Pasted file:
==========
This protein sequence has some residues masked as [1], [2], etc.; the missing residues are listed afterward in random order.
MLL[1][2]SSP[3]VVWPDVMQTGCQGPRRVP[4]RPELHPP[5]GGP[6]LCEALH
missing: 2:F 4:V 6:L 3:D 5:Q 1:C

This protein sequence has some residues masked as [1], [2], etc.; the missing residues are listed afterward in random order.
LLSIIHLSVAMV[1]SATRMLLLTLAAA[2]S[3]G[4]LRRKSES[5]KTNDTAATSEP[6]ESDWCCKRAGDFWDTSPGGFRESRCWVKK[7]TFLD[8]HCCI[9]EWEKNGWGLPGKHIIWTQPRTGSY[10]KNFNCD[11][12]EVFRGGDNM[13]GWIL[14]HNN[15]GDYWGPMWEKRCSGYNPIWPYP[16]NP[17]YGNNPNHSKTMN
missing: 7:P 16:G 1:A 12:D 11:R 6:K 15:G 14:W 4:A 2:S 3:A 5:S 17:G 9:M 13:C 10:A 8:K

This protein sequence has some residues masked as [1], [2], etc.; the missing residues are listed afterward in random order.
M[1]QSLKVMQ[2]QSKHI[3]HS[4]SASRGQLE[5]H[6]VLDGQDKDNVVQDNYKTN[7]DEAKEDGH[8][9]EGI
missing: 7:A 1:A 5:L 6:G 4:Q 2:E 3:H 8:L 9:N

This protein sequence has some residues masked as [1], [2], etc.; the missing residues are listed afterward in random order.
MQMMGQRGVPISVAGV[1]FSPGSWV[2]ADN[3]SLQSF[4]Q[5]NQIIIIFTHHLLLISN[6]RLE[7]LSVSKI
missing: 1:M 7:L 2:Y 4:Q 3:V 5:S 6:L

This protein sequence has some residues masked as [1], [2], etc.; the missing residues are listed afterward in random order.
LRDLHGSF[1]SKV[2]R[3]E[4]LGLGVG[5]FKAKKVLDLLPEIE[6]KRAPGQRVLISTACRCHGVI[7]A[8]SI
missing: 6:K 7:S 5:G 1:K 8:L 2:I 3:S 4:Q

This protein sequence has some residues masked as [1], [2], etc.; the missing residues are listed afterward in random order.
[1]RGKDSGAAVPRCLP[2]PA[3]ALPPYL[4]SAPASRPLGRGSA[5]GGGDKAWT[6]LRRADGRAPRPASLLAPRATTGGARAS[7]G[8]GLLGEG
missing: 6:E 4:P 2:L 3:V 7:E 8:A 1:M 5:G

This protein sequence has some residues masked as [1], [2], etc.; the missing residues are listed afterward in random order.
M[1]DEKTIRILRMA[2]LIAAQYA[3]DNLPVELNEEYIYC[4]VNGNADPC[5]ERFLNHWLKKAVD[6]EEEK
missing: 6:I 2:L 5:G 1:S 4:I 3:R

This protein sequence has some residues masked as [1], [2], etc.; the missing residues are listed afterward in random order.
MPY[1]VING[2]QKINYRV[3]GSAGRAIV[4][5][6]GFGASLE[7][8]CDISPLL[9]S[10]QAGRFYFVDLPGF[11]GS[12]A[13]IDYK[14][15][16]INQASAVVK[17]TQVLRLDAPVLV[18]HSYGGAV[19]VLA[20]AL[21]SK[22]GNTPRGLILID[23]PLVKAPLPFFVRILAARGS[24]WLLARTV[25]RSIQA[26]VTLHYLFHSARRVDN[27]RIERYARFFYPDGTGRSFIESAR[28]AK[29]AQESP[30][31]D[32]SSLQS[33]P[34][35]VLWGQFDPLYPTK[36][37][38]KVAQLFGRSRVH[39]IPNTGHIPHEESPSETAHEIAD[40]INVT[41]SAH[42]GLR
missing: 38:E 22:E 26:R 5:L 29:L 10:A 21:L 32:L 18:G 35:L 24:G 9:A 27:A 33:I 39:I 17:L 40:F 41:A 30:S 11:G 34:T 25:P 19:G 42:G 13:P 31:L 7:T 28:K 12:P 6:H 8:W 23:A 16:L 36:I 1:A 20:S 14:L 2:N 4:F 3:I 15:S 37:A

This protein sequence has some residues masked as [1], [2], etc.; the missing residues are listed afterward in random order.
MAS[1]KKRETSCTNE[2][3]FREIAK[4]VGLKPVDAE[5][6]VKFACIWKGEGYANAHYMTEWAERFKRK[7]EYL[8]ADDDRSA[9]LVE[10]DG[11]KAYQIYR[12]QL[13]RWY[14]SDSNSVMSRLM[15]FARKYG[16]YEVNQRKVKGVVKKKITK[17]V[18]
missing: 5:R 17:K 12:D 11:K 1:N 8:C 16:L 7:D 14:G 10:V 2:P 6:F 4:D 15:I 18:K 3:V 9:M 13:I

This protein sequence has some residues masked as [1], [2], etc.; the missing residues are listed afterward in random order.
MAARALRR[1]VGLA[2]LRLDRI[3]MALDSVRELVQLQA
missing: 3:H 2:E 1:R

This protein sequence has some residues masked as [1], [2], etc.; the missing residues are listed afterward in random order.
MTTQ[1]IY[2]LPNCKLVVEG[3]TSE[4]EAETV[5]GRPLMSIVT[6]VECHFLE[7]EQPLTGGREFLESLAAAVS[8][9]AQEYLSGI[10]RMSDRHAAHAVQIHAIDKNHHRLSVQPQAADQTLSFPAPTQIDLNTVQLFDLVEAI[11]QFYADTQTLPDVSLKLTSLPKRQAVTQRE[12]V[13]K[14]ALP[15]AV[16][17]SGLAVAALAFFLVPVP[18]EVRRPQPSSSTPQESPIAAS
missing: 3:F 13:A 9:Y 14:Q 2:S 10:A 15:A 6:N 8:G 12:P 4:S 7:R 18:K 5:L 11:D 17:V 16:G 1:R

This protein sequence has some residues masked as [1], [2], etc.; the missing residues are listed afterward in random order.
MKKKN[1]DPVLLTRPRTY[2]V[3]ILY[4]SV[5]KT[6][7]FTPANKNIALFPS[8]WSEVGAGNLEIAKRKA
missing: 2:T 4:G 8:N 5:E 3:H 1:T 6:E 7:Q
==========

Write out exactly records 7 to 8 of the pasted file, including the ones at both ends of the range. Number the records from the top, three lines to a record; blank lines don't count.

This protein sequence has some residues masked as [1], [2], etc.; the missing residues are listed afterward in random order.
M[1]DEKTIRILRMA[2]LIAAQYA[3]DNLPVELNEEYIYC[4]VNGNADPC[5]ERFLNHWLKKAVD[6]EEEK
missing: 6:I 2:L 5:G 1:S 4:I 3:R

This protein sequence has some residues masked as [1], [2], etc.; the missing residues are listed afterward in random order.
MPY[1]VING[2]QKINYRV[3]GSAGRAIV[4][5][6]GFGASLE[7][8]CDISPLL[9]S[10]QAGRFYFVDLPGF[11]GS[12]A[13]IDYK[14][15][16]INQASAVVK[17]TQVLRLDAPVLV[18]HSYGGAV[19]VLA[20]AL[21]SK[22]GNTPRGLILID[23]PLVKAPLPFFVRILAARGS[24]WLLARTV[25]RSIQA[26]VTLHYLFHSARRVDN[27]RIERYARFFYPDGTGRSFIESAR[28]AK[29]AQESP[30][31]D[32]SSLQS[33]P[34][35]VLWGQFDPLYPTK[36][37][38]KVAQLFGRSRVH[39]IPNTGHIPHEESPSETAHEIAD[40]INVT[41]SAH[42]GLR
missing: 38:E 22:E 26:R 5:L 29:L 10:A 21:L 32:L 18:G 35:L 24:G 9:A 27:A 33:I 39:I 17:L 40:F 41:A 30:S 11:G 34:T 25:P 19:G 42:G 13:P 31:L 7:T 28:K 12:P 6:H 8:W 23:A 16:L 36:I 1:A 20:S 14:L 2:N 4:F 3:I 15:S 37:A